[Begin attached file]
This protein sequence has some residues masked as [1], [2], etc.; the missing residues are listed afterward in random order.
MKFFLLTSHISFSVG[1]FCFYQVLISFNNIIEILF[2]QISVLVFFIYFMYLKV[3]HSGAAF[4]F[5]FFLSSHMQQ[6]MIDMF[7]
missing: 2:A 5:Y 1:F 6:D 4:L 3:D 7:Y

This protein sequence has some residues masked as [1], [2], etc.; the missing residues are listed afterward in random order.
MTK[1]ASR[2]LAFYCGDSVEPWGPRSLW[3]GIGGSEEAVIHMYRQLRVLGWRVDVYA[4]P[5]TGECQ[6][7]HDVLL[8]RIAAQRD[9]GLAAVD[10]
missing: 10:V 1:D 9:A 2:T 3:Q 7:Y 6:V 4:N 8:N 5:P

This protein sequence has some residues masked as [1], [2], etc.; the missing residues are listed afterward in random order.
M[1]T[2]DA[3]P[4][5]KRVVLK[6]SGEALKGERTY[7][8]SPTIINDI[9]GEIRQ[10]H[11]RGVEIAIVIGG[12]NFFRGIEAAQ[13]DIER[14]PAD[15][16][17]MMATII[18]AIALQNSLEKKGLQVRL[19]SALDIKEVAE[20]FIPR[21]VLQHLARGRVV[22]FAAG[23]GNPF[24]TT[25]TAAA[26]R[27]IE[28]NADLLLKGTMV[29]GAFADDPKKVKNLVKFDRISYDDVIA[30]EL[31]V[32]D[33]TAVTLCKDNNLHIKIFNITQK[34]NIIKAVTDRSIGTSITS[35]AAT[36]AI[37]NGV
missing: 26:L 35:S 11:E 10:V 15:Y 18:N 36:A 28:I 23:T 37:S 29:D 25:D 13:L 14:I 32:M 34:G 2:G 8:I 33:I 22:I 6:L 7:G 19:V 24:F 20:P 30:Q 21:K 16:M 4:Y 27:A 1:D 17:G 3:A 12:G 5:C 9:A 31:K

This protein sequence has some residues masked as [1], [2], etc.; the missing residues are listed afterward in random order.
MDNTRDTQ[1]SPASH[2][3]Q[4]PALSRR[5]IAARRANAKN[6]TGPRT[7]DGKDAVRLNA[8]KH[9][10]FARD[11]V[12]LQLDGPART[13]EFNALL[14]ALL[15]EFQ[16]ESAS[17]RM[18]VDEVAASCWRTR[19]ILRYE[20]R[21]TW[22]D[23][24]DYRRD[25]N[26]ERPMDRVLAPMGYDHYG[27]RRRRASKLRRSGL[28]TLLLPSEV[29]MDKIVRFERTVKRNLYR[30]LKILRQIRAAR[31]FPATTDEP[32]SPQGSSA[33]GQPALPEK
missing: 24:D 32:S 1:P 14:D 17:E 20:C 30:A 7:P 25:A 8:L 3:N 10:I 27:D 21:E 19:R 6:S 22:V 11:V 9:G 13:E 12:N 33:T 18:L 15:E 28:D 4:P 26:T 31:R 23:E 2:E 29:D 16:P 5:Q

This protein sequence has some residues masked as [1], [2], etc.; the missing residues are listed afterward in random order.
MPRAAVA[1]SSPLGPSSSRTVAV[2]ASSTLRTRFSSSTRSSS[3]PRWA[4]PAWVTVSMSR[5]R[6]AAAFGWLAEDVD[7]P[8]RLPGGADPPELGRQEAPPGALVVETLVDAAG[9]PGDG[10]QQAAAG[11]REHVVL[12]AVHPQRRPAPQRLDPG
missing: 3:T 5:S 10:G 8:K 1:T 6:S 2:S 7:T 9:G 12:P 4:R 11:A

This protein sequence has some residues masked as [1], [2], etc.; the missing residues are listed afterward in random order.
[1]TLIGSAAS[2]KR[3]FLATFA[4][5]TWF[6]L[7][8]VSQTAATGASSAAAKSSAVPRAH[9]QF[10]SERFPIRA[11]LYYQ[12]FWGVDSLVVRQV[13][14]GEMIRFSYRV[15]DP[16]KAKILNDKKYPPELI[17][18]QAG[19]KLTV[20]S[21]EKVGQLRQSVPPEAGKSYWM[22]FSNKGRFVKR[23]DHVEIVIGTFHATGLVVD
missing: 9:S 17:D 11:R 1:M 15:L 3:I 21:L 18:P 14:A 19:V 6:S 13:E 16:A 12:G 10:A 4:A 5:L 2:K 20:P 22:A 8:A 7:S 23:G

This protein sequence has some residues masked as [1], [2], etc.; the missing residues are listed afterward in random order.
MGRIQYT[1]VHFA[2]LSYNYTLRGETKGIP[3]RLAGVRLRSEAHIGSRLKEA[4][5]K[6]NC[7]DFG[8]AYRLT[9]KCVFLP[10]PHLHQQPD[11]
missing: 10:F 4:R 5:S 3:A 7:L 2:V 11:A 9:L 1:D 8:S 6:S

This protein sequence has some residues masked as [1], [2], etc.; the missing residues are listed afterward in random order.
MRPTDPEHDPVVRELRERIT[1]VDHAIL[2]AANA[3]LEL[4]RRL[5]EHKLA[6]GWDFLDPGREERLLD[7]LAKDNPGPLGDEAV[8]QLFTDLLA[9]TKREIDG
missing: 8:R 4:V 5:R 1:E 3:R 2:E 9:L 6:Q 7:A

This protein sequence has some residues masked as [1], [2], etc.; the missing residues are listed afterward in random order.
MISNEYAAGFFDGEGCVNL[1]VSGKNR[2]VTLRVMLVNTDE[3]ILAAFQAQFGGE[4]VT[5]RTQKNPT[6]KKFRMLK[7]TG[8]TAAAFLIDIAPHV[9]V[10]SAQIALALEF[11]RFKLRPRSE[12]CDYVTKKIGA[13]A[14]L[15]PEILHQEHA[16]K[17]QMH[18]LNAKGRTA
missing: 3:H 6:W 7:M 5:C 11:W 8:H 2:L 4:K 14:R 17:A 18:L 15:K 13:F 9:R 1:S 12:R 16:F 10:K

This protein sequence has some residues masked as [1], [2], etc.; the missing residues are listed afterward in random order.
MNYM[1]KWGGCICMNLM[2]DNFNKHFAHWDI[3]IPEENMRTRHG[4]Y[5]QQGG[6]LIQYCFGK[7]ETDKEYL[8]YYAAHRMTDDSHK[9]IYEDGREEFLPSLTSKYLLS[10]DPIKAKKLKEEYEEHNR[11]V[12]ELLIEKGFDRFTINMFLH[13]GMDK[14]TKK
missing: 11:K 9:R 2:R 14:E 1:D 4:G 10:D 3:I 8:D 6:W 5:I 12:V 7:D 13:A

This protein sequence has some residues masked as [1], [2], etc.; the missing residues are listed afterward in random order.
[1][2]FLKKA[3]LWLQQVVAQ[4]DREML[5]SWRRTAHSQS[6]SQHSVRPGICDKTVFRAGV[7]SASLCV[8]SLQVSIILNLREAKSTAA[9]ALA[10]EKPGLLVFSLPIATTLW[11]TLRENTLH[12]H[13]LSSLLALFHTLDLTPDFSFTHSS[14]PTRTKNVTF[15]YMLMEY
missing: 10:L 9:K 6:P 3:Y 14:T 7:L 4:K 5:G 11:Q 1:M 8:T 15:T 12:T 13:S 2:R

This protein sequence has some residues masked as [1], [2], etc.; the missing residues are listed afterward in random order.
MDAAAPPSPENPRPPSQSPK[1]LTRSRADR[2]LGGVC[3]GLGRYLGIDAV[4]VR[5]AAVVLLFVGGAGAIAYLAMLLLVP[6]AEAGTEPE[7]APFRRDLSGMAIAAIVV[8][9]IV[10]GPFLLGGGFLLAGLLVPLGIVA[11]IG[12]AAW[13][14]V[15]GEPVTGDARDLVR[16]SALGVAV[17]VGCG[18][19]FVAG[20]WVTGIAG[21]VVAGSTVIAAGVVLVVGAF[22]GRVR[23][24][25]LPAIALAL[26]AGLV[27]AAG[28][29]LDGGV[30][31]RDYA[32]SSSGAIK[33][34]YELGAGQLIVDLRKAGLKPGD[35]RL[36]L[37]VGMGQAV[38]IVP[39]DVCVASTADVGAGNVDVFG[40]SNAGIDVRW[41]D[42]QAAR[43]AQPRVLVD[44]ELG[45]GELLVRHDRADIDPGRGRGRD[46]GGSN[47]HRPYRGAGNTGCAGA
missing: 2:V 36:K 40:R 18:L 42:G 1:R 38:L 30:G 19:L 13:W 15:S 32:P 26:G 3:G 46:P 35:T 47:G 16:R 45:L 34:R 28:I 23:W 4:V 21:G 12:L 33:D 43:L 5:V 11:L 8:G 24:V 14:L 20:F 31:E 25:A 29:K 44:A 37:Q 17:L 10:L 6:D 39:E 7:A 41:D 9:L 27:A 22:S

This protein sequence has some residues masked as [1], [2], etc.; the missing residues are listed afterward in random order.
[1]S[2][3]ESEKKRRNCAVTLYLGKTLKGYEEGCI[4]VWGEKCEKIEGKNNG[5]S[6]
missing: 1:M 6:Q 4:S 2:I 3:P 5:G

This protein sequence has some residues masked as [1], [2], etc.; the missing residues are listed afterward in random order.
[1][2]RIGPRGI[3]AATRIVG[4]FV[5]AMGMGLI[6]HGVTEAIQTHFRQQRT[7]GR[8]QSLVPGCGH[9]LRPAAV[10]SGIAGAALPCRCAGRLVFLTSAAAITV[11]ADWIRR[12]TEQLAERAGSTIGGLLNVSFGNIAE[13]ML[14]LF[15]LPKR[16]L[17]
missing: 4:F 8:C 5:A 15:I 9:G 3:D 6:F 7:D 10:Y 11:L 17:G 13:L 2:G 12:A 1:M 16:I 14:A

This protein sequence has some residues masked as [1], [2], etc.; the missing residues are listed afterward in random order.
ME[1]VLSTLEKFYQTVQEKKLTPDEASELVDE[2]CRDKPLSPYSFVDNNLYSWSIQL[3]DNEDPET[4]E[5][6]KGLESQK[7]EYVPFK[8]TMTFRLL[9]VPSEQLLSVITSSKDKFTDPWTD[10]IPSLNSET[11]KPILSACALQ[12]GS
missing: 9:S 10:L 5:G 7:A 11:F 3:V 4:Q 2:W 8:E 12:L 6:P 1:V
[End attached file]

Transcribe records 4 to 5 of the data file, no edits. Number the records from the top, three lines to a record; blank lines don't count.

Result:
This protein sequence has some residues masked as [1], [2], etc.; the missing residues are listed afterward in random order.
MDNTRDTQ[1]SPASH[2][3]Q[4]PALSRR[5]IAARRANAKN[6]TGPRT[7]DGKDAVRLNA[8]KH[9][10]FARD[11]V[12]LQLDGPART[13]EFNALL[14]ALL[15]EFQ[16]ESAS[17]RM[18]VDEVAASCWRTR[19]ILRYE[20]R[21]TW[22]D[23][24]DYRRD[25]N[26]ERPMDRVLAPMGYDHYG[27]RRRRASKLRRSGL[28]TLLLPSEV[29]MDKIVRFERTVKRNLYR[30]LKILRQIRAAR[31]FPATTDEP[32]SPQGSSA[33]GQPALPEK
missing: 24:D 32:S 1:P 14:D 17:E 20:C 30:A 7:P 25:A 8:L 3:N 10:I 27:D 21:E 19:R 6:S 22:V 11:V 9:G 13:E 12:N 33:T 18:L 15:E 28:D 4:P 26:T 31:R 23:E 2:E 29:D 16:P 5:Q

This protein sequence has some residues masked as [1], [2], etc.; the missing residues are listed afterward in random order.
MPRAAVA[1]SSPLGPSSSRTVAV[2]ASSTLRTRFSSSTRSSS[3]PRWA[4]PAWVTVSMSR[5]R[6]AAAFGWLAEDVD[7]P[8]RLPGGADPPELGRQEAPPGALVVETLVDAAG[9]PGDG[10]QQAAAG[11]REHVVL[12]AVHPQRRPAPQRLDPG
missing: 3:T 5:S 10:G 8:K 1:T 6:S 2:S 7:T 9:G 12:P 4:R 11:A